Professional wrestler John Tolos whose dastardly antics in bouts with archrival Freddie Blassie attracted throngs to the Olympic Auditorium and one record-setting match at the Los Angeles Memorial Coliseum in 1971, died at age 78 from kidney failure in Los Angeles’ Woodland Hills neighborhood.
Tolos, was a professional wrestler, and professional wrestling manager who was nicknamed “The Golden Greek” because of his Greek heritage.
During the 1950s and 60s, he was part of the Canadian Wrecking Crew with his brother Chris Tolos. He also had a brief managerial career in Herb Abrams’ Universal Wrestling Federation, managing Bob Orton, Jr. and the Power Twins. On December 28, 1963, John and Chris captured the WWWF United States Tag Team Championship in Teaneck, New Jersey in two straight falls from Gorilla Monsoon and Killer Kowalski. While both teams were heels at the time, the Tolos Brothers did a television interview prior to the title match, “looking forward” to seeing all of their fans in Teaneck. That night, they were cheered throughout.
Tolos joined the World Wrestling Federation for a brief stint in 1991 as Coach (a classic coach, whistle and all), managing The Beverly Brothers and “Mr. Perfect” Curt Hennig, replacing Perfect’s former manager Bobby “The Brain”Heenan, who was then moving into a broadcaster’s role. Mr. Perfect lost his Intercontinental Title to Bret Hart at SummerSlam. Prior to this match, Hennig suffered a serious back injury, but he still showed up to drop the title to Hart. The injury would sideline Hennig from competition for more than a year afterward, as he did not return to active competition until the Survivor Series in 1992. With Hennig indefinitely out of action, along with The Beverly Brothers changing their manager to The Genius, “Coach” John Tolos disappeared quietly from the WWF.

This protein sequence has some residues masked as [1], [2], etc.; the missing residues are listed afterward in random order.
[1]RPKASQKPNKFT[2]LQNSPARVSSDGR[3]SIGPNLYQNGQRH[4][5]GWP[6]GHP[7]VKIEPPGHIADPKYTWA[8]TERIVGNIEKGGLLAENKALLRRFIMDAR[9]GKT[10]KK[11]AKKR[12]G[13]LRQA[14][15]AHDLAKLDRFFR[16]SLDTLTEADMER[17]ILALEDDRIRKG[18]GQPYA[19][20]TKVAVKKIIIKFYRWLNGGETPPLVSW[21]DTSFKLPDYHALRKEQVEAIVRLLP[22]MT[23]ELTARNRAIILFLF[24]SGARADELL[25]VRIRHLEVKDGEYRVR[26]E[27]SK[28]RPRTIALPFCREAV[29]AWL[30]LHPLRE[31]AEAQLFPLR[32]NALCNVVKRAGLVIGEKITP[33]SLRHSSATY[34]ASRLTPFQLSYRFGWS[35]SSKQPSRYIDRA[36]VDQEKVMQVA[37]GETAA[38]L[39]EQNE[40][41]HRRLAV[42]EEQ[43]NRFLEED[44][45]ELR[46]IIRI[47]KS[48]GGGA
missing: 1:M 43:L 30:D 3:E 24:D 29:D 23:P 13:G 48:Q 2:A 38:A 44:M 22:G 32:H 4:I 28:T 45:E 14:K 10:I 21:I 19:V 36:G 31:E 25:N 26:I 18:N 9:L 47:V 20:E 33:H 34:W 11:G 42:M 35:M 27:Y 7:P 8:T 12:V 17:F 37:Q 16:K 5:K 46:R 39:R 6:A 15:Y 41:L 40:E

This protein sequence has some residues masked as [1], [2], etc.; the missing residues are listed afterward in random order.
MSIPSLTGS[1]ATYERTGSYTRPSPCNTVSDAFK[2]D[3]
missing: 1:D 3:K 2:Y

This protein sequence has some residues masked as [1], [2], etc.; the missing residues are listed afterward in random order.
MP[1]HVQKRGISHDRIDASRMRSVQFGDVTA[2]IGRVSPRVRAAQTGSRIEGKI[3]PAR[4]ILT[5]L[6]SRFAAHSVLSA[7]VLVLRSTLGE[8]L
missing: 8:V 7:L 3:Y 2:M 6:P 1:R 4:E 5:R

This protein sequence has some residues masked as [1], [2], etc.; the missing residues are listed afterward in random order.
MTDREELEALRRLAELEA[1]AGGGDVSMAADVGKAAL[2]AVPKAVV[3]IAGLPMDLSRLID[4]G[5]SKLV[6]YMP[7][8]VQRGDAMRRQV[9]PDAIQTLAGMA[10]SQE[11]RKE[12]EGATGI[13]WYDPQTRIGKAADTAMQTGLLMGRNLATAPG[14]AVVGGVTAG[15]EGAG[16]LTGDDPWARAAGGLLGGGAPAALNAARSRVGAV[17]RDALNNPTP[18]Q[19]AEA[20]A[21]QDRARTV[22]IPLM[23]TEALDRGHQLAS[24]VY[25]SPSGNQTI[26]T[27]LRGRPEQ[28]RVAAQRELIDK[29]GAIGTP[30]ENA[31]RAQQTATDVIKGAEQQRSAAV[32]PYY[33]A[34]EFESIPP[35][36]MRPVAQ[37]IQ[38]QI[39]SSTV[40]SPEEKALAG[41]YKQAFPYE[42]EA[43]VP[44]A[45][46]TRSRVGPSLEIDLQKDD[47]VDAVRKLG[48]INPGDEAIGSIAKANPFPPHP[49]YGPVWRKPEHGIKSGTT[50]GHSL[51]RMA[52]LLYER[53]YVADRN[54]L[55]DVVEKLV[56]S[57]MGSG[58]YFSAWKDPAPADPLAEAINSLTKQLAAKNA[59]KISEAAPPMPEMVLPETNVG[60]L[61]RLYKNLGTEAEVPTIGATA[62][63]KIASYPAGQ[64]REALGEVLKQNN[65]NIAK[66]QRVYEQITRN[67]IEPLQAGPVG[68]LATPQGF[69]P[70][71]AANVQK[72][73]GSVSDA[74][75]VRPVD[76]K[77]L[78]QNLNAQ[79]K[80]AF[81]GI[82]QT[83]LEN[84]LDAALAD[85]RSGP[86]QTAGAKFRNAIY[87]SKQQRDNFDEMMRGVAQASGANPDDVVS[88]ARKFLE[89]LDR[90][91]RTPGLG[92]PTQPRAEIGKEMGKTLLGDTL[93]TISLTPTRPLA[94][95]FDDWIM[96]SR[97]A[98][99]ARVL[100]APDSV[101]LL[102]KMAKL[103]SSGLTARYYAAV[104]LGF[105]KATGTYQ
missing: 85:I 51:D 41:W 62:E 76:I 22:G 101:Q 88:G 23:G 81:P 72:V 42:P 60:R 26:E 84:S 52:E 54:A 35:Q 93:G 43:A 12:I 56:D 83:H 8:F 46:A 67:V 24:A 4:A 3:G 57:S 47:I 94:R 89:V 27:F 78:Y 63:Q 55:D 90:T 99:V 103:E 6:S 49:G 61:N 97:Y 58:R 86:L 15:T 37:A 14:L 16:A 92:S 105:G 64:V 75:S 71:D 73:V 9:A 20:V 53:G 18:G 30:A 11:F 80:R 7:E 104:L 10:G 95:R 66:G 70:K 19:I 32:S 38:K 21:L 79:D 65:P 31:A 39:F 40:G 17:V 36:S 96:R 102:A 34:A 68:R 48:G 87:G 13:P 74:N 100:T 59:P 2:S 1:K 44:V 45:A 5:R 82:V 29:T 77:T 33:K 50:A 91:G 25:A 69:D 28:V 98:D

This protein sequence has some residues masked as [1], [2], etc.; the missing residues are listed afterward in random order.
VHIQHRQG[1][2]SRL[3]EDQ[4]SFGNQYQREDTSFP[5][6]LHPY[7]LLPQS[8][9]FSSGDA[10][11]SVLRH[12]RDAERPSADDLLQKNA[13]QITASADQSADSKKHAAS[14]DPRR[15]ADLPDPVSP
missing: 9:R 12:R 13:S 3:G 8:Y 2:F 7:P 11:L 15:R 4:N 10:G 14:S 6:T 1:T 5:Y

Dr. Mike Lano, a California-based dentist and pro-wrestling historian who ran the John Tolos fan club in the early 1970s said “John just did everything well. He wasn’t flashy in his wrestling but he certainly was in his incredible, off-the-chart (interviews). No one could touch him — and I saw and heard everyone.”